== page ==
Adapting Islam in the West: Dr. Wadud's PerspectiveTraditional interpretations of Islam face challenges in the US where women's suffrage movements and advocacy for social equality comprise a significant portion of recent history. Moreover, the Islamic faith in general has become subject to premature assumptions due to the 9/11 terrorist attacks committed by an isolated group of fundamentalist Muslims. In the Pluralism Project's CD-Rom On Common Ground: World Religions in America, Dr. Wadud reflects on the image of Islam in the West: “[T]he funny thing is that in America, people know less about what the Qur'an says than they know anything else about Islam. The sad thing is that Muslims know more about a lot of stuff than they know about the Qur'an...They know tradition, culture, lies, history; they don't know the book.” Wadud seeks to correct this imbalance in her work as both a teacher and an activist.
Acts of Muslim Women's Advocacy: Asra Nomani & OthersDr. Wadud is one of many Muslim women raising their voices and letting their message of gender equality in the Islamic faith be heard. Asra Nomani is a former Wall Street Journal reporter as well as the author of a book on Muslim women entitled Standing Alone in Mecca: An American Woman's Struggle for the Soul of Islam. She has spearheaded efforts to give Muslim women a platform. Nomani, described by many as a liberal feminist, created the Muslim Women's Freedom Tour which co-sponsored Wadud's service. The Washington Post reports that one caller left Nomani a threatening message in Urdu noting: "If you want to stay alive, keep your mouth shut." The message went on to say that if Nomani did not comply, her throat would be slit and her parents slaughtered. The caller added that he knew where they all lived. Ten minutes later, he called her parents to reinforce his message.
Status QuoThe question of whether woman-led prayer in the Islamic faith is permissable remains open to debate. While some critics and scholars maintain that such acts are blasphemous, the progressive movement argues that denying women the right to lead Islamic prayers is blatant social injustice. According to such progressives, prohibiting the existence of female imams, or prayer leaders, alludes to the greater marginalization of Muslim women within their own faith. The benefit of having female imams, moreover, is significant as female imams can better represent and empathize with Muslim women. Organizations such as the Muslim Women's League also recognize the broader significance of woman-led prayer. They hypothesize that the disillusionment that many women have about Islam in general could perhaps be assuaged if women in the Muslim community played more important roles in their religious communities.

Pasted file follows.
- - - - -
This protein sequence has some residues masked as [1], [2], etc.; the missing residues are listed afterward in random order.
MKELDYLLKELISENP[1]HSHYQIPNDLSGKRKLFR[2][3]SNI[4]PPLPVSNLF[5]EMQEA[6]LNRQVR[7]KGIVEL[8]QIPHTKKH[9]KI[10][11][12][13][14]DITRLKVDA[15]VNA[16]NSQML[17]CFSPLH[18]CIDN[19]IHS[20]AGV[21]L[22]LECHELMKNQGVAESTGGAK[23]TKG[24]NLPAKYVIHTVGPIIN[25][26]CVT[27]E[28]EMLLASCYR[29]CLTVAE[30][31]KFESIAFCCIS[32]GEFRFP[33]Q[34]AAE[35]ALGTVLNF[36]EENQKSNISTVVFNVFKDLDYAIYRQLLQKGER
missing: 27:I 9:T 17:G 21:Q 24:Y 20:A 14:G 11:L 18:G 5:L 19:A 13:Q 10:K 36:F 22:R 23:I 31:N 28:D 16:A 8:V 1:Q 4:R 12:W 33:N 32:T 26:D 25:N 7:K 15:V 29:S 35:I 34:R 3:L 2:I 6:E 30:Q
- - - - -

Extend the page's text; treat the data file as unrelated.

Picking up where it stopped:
Pluralism Project References / Resources___________________________________
Religious Diversity NewsReligious Diversity News Articles: Women Lead Islamic Prayers
On Common GroundEck, Diana L. and The Pluralism Project at Harvard University, "Aminda Wadud" in On Common Ground: World Religions in America [CD-ROM]. New York: Columbia University Press, 1997.